December 18th, 2020

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Grading Large Classes

There has been questions in our 130 student team taught class about grading.  We each designed and graded the projects for our own topic areas but this lead to an inconsistent grading experience for students.  We agreed to think about a more consistent system.

Research on grading large classes


No Grades just reflections

  1. Only receiving feedback increases student learning. The same study has been repeated over and over again: students who only receive feedback on an assignment (rather than only a grade or both a grade and feedback) make the greatest improvement in their learning. Grades end learning opportunities by essentially saying “this is done”. Feedback continues the conversation. (See, e.g., Marshall 1968, Teaching without Grades; Pulfrey, et al 2011, “Why grades engender performance-avoidance goals”)

  2. Self-evaluation and self-reflection improve student learning. Self-evaluation and reflection promote ownership of one’s own learning and therefore assist in an individual’s development into a self-regulated learner who will be capable of learning and honestly evaluating themselves for their entire life. Reflection also encourages recognizing how the educational experience is changing you as a person. Self-evaluation and reflection can be done in a graded classroom, but is more significant in a gradeless classroom. (See, e.g., Grolnick & Ryan 1987, “Autonomy in children’s learning”; Kaplan, et al (eds) 2013, Using Reflection and Metacognition to Improve Student Learning)

Pandemic Grading focus on fast feedback

Link Your Assessments With Your Goals: Once you know who you want your students to become, then the concept of assessment can actually make sense — you’re measuring whether they begin to embody the course goals. The only way you will know whether they are becoming more creative, inquisitive, and self-motivated is if you intentionally investigate. Want to see if your students are becoming more self-reflective? Have students write about the source of their moral values at the beginning of the course and at the end, gradually making reflection assignments more rigorous throughout the semester. Want to know whether your students are becoming more selfless? Have them volunteer for a video-tutoring service, recording their experiences in a personal growth journal. Don’t let the typical forms of assessment keep you from accomplishing your goals for your students. Quizzes and tests are effective at discovering whether students learned discrete facts, but they are not very useful for investigating whether students have gained certain abilities. Allow your goals to shape your assessments, and your students will find more purpose in those assessments as well.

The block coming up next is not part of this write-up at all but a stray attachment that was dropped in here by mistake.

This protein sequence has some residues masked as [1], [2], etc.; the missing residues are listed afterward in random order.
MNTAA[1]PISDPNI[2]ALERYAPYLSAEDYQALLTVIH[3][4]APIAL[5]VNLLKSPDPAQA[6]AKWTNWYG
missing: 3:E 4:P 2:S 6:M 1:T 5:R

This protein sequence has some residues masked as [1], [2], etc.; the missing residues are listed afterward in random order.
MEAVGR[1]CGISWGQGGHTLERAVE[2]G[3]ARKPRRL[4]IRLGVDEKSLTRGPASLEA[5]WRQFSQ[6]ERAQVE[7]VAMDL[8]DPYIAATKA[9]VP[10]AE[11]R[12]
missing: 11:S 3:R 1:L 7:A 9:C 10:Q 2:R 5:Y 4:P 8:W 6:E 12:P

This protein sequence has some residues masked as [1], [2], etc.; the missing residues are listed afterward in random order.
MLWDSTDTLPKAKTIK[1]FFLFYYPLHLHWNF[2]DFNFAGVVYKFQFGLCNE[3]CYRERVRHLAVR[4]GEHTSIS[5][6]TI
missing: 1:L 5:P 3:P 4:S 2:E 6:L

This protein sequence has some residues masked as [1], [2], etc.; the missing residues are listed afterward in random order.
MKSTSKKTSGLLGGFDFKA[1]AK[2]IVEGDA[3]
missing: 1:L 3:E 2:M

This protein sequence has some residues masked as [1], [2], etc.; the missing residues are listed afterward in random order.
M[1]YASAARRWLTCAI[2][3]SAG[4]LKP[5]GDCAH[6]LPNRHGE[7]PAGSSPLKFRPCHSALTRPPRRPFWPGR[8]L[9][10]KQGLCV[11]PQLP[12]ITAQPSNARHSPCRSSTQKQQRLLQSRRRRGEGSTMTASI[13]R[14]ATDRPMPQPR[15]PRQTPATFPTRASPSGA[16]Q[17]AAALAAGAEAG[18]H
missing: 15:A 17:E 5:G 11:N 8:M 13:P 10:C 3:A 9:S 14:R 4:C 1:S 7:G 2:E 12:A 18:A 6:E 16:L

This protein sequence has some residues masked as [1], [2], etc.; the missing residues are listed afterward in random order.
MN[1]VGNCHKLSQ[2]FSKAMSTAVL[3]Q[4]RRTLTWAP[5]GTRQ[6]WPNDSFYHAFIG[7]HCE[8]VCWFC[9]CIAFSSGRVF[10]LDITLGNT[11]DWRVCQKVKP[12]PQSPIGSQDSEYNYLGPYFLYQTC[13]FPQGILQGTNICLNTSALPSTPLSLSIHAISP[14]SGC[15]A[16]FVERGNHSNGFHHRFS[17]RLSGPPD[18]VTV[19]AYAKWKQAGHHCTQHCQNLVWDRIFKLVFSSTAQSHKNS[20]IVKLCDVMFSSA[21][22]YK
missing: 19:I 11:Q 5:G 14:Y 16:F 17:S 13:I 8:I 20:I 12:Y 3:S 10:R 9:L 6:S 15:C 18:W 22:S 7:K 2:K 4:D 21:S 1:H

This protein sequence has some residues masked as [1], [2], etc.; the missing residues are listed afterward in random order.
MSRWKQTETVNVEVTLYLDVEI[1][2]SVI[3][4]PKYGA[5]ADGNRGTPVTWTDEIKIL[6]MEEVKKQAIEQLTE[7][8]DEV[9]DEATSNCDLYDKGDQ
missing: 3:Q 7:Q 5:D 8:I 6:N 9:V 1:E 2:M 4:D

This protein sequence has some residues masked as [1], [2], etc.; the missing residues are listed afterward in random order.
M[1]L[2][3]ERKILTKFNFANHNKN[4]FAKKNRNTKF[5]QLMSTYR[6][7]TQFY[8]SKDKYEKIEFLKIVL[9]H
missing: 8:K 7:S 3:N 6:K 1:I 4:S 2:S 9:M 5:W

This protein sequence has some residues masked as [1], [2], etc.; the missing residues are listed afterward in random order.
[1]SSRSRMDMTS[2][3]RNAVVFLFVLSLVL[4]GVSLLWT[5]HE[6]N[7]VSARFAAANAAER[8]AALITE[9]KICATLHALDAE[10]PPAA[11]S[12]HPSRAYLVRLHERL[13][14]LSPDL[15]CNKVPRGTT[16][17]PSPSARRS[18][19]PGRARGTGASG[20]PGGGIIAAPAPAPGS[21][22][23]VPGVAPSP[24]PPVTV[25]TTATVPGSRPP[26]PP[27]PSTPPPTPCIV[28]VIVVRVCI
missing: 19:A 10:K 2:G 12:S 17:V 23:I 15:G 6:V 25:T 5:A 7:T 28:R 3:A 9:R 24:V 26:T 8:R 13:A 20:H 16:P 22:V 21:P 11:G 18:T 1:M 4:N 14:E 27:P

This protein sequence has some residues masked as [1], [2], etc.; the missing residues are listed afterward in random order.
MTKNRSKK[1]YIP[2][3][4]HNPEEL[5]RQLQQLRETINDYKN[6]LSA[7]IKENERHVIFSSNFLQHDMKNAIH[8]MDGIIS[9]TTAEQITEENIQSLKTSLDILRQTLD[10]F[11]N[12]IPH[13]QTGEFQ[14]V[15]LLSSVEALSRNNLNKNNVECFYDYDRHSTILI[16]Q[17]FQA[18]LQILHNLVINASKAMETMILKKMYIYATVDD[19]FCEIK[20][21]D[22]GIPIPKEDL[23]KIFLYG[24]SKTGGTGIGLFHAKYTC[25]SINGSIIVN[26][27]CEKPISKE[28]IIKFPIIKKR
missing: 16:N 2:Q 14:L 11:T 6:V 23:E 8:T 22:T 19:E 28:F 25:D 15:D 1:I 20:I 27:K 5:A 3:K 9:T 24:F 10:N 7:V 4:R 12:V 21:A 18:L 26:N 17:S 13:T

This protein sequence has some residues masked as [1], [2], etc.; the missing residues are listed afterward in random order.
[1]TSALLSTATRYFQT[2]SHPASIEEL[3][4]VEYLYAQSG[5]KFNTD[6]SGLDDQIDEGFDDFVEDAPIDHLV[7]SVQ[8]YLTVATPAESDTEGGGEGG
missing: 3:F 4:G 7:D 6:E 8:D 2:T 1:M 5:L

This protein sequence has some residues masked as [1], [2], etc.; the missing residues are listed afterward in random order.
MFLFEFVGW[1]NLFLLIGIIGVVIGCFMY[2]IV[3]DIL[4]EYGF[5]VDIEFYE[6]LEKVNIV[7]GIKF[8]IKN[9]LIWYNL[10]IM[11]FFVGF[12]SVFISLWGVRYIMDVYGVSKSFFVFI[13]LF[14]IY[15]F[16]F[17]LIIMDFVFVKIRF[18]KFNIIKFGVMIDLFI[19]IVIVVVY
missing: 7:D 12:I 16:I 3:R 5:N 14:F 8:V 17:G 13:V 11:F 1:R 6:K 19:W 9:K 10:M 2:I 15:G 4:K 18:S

How to apply to AET 315 -
Add WHY? Explaination to each activity and assignment
Have method for individual and group student reflections.
Model reflections by faculty using student feedback from Instapoll

Focus On Measuring Student Transformation: Pedagogy specialists often distinguish between summative assessment, the type of grading that occurs at the end of a unit or the end of a course, and formative assessment, the kinds of feedback you give throughout the learning process. Even though summative assessment is the most prevalent, it may not be the sort of assessment most strongly linked with student learning. Formative assessments provide interventions before the semester ends, a time when students still have a chance to further develop the skills that you want them to acquire. Think of formative assessment like coaching. If you want your students to develop perseverance, the most helpful time to check in is routinely throughout the semester, assessing their growth and giving feedback on how they can take the next step. If you want your students to become more empathetic and understanding, have them lead discussion and coach them on how to ask questions that help them understand the views of others. If you want them to become self-driven learners, schedule some less structured research time, giving them benchmarks to meet as they further explore their favorite parts of a course.

Sample Assignment

How to apply to AET 315 -
One teacher in each breakout room activity with student to give feedback.
Set expectation that the teacher is in breakout room as a consultant, not evaluator.
Plan feedback sessions - possibly on Discord

Specs Grading with Bundles

How to apply to AET315
Specs grading with bundles is pretty much a rubric but with the emphasis placed on the student evaluating
1 - what they want to commit to doing ahead of time
2 - how to balance effort with grade reward
Takes less responsibility for micro point assignments by teacher
Question - How do we include aesthetics in the Specifications?

Teaching Large Classes Harvard educator's advice Ted Ladd